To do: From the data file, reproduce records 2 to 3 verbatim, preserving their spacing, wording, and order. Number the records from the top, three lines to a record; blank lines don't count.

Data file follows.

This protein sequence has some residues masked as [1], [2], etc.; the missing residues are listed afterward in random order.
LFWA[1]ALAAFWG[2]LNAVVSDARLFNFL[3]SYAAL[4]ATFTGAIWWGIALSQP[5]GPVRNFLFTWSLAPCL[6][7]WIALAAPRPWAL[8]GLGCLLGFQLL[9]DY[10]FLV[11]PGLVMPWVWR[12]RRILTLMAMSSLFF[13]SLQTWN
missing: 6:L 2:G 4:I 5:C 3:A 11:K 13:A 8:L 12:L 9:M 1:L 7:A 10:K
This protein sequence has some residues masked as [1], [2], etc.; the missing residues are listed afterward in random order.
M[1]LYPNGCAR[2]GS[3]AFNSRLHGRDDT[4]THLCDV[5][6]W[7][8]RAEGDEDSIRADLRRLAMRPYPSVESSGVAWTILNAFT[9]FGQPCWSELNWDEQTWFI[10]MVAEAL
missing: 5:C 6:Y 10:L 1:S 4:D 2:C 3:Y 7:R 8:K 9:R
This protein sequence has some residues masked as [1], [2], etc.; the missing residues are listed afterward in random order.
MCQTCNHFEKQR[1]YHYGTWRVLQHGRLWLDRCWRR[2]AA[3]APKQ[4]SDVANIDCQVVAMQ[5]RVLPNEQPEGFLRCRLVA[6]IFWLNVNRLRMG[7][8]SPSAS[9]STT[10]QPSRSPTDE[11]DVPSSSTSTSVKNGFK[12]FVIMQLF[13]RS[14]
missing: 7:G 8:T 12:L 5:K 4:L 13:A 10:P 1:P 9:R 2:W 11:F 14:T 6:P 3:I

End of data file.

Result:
This protein sequence has some residues masked as [1], [2], etc.; the missing residues are listed afterward in random order.
M[1]LYPNGCAR[2]GS[3]AFNSRLHGRDDT[4]THLCDV[5][6]W[7][8]RAEGDEDSIRADLRRLAMRPYPSVESSGVAWTILNAFT[9]FGQPCWSELNWDEQTWFI[10]MVAEAL
missing: 5:C 6:Y 10:L 1:S 4:D 2:C 3:Y 7:R 8:K 9:R
This protein sequence has some residues masked as [1], [2], etc.; the missing residues are listed afterward in random order.
MCQTCNHFEKQR[1]YHYGTWRVLQHGRLWLDRCWRR[2]AA[3]APKQ[4]SDVANIDCQVVAMQ[5]RVLPNEQPEGFLRCRLVA[6]IFWLNVNRLRMG[7][8]SPSAS[9]STT[10]QPSRSPTDE[11]DVPSSSTSTSVKNGFK[12]FVIMQLF[13]RS[14]
missing: 7:G 8:T 12:L 5:K 4:L 13:A 10:P 1:P 9:R 2:W 11:F 14:T 6:P 3:I